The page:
A reporter walks onto Facebook and comes away not understanding social media.
November 30, 2008
In a couple pieces I read in today’s Boston Globe, writers talked about social media tools in the same way in which reporters – me included – pontificate about other subjects.
A recent feature I wrote for Gatehouse Media allowed me to instruct readers on how to shop for their next television set and what they should know about the pending digital conversion in mid February. But the only reason I could act as an expert was because I had done my homework. In at least one of the two articles I read today, the author didn’t seem to have spent a lot of time with the technology he was explaining.
Specifically, Facebook. The piece – Perspective – in the Boston Globe Magazine, was written by staff writer Neil Swidey. His contention, based on his own experience and an interview with a Stanford lab director who has a book on Facebook coming out, is that once you’ve made contact with someone on the site, you’re forever linked.
Swidey also says “Facebook can also hamper our ability to manages social contacts.”
My problem with the column is that it is as superficial as the media tool it purports to explain.
Facebook, IMO, is a place where you can (but don’t have to) connect with people. It’s a place where you can (but don’t have to) pay attention to other people who have sought your friendship via this new media tool. And Facebook is a place where you can (but don’t have to) spend/waste a lot of time.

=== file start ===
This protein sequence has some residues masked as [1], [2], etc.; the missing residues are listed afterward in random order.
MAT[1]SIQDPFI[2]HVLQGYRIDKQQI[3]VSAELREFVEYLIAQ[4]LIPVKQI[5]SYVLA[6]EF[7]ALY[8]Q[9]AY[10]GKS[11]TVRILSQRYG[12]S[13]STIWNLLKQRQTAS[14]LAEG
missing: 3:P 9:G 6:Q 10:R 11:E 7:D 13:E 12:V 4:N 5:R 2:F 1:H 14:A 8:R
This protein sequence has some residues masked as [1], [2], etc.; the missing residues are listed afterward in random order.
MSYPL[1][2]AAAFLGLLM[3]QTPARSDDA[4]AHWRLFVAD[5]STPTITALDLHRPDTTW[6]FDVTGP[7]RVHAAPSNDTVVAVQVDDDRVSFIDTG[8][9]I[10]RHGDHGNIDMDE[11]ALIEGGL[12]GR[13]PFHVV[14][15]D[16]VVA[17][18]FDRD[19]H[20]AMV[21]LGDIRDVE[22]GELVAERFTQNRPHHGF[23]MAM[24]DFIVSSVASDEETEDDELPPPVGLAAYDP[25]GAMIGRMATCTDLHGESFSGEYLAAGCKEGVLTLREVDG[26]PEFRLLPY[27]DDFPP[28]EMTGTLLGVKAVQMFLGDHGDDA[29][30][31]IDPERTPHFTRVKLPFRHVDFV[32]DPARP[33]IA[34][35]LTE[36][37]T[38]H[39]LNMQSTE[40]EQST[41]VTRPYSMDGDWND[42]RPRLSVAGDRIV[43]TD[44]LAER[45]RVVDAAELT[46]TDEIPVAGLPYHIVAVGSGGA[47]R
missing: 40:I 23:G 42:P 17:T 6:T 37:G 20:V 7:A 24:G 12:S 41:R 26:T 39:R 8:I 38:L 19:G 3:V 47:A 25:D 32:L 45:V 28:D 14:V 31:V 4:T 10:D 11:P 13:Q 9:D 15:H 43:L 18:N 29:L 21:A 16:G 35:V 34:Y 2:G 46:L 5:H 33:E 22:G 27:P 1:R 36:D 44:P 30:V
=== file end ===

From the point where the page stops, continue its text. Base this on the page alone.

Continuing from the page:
I’ll even say that Facebook can be valuable in maintaining connections on a social and even a professional level. That’s where it stops. Facebook is only a tool. Just as Instant Messaging is as intrusive or benign as you want it to be, you need to maintain and take control for your actions and interactions with the people who are listed as your friends.
Why isn’t there such angst about a very similar social media tool – LinkedIn? It’s because there are societal and professional norms in place. People have taken responsibility to police the people with whom they connect. You can do the same thing on Facebook, but many people choose not to.
When trying to explain the two sites/tools to a business colleague the other day, I said, “LinkedIn is for the people with whom you want to have a professional relationship with. Facebook is for bar talk, sharing gossip, personal news and arranging parties.”
If you don’t like someone, block or unfriend them. Don’t feel, as Swidey says, “That’s not the way it works here.”
That’s EXACTLY how it works here. Take some responsibility for your own destiny and follow and interact with the people you choose. If you don’t have time for someone, don’t pay attention to them. The beauty of Facebook is that you can do that without blatantly hurting anyone’s feelings.
Finally, to the Stanford lab director’s contention (his name is B.J. Fogg) that “If I say yes to someone I haven’t talked to in 20 years, it dilutes my ability to create tighter relationships with those who really matter to me” I say you’re out of your tree. The two are mutually exclusive. If I say hi to someone on the street, it doesn’t preclude my ability to say hi to and even have a long conversation with the next person I see on the street.
I hope Fogg’s book has a bit more insight than Swidey was able to glean for his column.
And like Swidey, I don’t think that my opinions of Facebook – or of Swidey’s one column and Fogg’s misperceptions – should hinder my relationships with people I see as friends. If you’re on my list, you already know how I roll.
Find me on Facebook, Twitter, MySpace, LinkedIn, Pownce, Utterli, Jaiku, Flickr, Qik and about 50 other social media sites as jeffcutler. Or just google my name. That would be the friendly thing to do.